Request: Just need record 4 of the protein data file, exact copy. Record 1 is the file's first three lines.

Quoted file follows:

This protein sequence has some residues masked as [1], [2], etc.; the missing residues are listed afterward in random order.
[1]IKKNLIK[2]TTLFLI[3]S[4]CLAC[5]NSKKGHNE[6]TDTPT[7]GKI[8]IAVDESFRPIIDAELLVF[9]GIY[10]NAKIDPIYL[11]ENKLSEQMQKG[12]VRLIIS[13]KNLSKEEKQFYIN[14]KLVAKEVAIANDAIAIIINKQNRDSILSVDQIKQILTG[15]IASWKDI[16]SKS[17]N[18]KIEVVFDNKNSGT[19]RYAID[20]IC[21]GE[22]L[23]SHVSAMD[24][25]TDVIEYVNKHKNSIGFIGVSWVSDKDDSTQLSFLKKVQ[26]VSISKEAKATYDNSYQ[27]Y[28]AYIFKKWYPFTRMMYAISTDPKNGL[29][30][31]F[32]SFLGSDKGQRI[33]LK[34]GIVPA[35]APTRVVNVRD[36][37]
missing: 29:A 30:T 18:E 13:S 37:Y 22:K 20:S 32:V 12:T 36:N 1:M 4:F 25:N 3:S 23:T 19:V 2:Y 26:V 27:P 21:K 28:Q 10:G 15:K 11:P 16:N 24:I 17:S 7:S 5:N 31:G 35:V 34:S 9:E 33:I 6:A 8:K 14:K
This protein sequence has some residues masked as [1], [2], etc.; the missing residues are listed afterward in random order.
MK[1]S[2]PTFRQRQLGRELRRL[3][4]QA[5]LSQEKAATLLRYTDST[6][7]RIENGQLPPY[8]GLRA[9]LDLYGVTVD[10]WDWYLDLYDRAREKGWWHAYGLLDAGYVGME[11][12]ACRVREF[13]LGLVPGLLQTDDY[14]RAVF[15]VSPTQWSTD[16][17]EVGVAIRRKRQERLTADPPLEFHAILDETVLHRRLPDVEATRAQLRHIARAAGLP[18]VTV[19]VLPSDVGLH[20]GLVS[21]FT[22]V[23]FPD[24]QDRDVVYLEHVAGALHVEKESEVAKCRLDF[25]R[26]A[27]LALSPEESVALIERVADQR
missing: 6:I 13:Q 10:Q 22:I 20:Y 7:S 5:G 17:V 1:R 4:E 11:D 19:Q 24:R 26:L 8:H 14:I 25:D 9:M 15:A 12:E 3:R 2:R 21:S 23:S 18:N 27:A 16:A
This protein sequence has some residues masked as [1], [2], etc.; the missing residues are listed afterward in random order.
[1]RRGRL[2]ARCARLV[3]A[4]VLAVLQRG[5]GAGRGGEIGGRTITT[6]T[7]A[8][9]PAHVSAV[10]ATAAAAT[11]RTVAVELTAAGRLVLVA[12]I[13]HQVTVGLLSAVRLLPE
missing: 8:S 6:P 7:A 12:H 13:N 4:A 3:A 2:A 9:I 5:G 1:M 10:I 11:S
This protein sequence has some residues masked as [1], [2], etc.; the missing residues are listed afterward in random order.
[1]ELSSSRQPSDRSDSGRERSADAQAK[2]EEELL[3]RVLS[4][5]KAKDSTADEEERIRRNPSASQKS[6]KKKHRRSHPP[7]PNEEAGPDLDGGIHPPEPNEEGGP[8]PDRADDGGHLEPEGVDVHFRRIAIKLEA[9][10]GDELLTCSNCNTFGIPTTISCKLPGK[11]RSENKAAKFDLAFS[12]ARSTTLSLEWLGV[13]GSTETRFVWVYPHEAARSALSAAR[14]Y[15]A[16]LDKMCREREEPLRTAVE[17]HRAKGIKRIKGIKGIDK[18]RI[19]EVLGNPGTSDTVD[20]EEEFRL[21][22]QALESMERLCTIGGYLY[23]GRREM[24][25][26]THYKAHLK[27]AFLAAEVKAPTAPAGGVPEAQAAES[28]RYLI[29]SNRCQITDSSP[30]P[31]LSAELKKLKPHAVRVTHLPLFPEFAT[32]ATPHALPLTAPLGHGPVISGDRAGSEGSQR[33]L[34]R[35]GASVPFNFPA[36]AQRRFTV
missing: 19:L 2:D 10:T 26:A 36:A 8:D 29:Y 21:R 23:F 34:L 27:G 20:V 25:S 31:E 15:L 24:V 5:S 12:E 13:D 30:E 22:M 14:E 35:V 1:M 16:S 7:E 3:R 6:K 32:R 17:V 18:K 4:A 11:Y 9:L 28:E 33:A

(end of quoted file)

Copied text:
This protein sequence has some residues masked as [1], [2], etc.; the missing residues are listed afterward in random order.
[1]ELSSSRQPSDRSDSGRERSADAQAK[2]EEELL[3]RVLS[4][5]KAKDSTADEEERIRRNPSASQKS[6]KKKHRRSHPP[7]PNEEAGPDLDGGIHPPEPNEEGGP[8]PDRADDGGHLEPEGVDVHFRRIAIKLEA[9][10]GDELLTCSNCNTFGIPTTISCKLPGK[11]RSENKAAKFDLAFS[12]ARSTTLSLEWLGV[13]GSTETRFVWVYPHEAARSALSAAR[14]Y[15]A[16]LDKMCREREEPLRTAVE[17]HRAKGIKRIKGIKGIDK[18]RI[19]EVLGNPGTSDTVD[20]EEEFRL[21][22]QALESMERLCTIGGYLY[23]GRREM[24][25][26]THYKAHLK[27]AFLAAEVKAPTAPAGGVPEAQAAES[28]RYLI[29]SNRCQITDSSP[30]P[31]LSAELKKLKPHAVRVTHLPLFPEFAT[32]ATPHALPLTAPLGHGPVISGDRAGSEGSQR[33]L[34]R[35]GASVPFNFPA[36]AQRRFTV
missing: 19:L 2:D 10:T 26:A 36:A 8:D 29:Y 21:R 23:F 34:L 27:G 20:V 25:S 31:E 15:L 24:V 5:S 12:E 13:D 30:E 22:M 14:E 35:V 1:M 16:S 7:E 3:R 6:K 32:R 17:V 18:K 4:A 11:Y 9:L 28:E 33:A